While a lot (maybe enough to fit in entire books) could be said about how to actually diversify your investments, I thought I would give you a picture of what I am doing to diversify my portfolio. Keep in mind that my investment history is quite short and over the next few years I plan to diversify it even further.

Employer 403b Account – One of the best ways to start investing is with your employer’s investment account. It often comes with some form of matching, so it automatically gives you a great return on your investment. I personally have mine set up with a mutual fund because of how little is being invested. It provides for some inherent diversification.

Real Estate Investing – One of the ways I am in the process of investing in over the next few months is real estate investing. I believe this to be a secure investment for decades to come and the revenue stream should only increase with inflation.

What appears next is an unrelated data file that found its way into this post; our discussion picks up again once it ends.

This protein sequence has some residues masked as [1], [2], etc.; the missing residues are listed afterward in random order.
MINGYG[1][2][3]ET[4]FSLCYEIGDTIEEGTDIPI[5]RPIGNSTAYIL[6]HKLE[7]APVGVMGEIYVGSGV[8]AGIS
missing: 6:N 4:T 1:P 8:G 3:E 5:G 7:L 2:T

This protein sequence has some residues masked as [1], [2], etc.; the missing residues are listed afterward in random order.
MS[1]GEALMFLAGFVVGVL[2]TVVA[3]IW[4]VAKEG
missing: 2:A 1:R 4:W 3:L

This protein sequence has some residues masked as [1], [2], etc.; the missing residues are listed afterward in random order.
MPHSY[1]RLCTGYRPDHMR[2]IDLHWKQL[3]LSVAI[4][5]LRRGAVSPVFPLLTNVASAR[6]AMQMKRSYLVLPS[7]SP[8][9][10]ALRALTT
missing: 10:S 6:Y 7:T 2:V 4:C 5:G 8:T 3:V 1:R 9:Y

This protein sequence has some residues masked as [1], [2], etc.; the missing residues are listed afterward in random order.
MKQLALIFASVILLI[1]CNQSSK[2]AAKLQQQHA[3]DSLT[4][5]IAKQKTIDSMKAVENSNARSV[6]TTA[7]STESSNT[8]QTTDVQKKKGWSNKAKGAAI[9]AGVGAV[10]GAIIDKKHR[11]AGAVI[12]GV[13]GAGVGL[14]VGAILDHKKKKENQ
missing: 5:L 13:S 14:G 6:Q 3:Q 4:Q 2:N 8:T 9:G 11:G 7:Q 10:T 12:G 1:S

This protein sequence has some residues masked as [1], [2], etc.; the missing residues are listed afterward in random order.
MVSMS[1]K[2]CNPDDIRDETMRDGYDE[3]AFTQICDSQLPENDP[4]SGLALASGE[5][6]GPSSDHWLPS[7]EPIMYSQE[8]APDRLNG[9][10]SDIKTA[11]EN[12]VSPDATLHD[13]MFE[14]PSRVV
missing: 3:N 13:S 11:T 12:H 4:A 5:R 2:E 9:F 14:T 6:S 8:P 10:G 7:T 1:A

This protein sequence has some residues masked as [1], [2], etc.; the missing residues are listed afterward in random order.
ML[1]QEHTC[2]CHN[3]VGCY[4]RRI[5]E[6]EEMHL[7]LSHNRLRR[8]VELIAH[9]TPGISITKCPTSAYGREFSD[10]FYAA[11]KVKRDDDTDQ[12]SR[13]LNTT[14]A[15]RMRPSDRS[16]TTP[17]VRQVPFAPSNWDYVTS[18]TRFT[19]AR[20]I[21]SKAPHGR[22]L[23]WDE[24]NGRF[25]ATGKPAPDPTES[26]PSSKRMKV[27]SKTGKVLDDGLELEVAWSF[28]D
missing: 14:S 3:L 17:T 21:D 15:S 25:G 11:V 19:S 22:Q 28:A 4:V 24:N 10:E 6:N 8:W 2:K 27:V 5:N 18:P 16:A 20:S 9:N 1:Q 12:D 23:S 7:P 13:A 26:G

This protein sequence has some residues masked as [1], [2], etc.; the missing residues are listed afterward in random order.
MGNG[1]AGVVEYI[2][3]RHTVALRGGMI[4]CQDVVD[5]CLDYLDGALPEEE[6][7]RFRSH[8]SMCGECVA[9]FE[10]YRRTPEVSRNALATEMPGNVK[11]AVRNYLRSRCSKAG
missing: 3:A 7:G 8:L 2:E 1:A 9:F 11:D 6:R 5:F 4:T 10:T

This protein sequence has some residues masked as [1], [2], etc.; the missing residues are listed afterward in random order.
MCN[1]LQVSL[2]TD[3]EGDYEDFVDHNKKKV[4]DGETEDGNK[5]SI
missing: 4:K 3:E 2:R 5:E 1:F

Dividend Stocks – While I am not an expert on dividend stocks, I have been learning a lot about the benefits of investing in dividend stocks. In fact, dividend stocks over a period from 1972 to 2010 provided a significantly larger return than non-dividend stocks. Dividend stocks offer some minor diversification as there are two revenue streams. The first is the dividend as a form of cash flow and the other in the potential increase in the stock value. If you want to learn more about dividend stocks, there are many great resources like the list of high yield dividend stocks by Dividend Stocks Online.

Side Business – Another way that I am trying to diversify my investments is to build up a side business for myself. Eventually I would like to see it develop into my full-time gig, but I have to sustain a decent income before I make that leap.

While diversification can (and often is) be simplified to investing in mutual funds or ETFs, it is much more than that. It should include different investment vehicles and markets.

How are you diversifying your investments?

 

A Reasonable Question about Gold

Corey —  August 15, 2011 — 15 Comments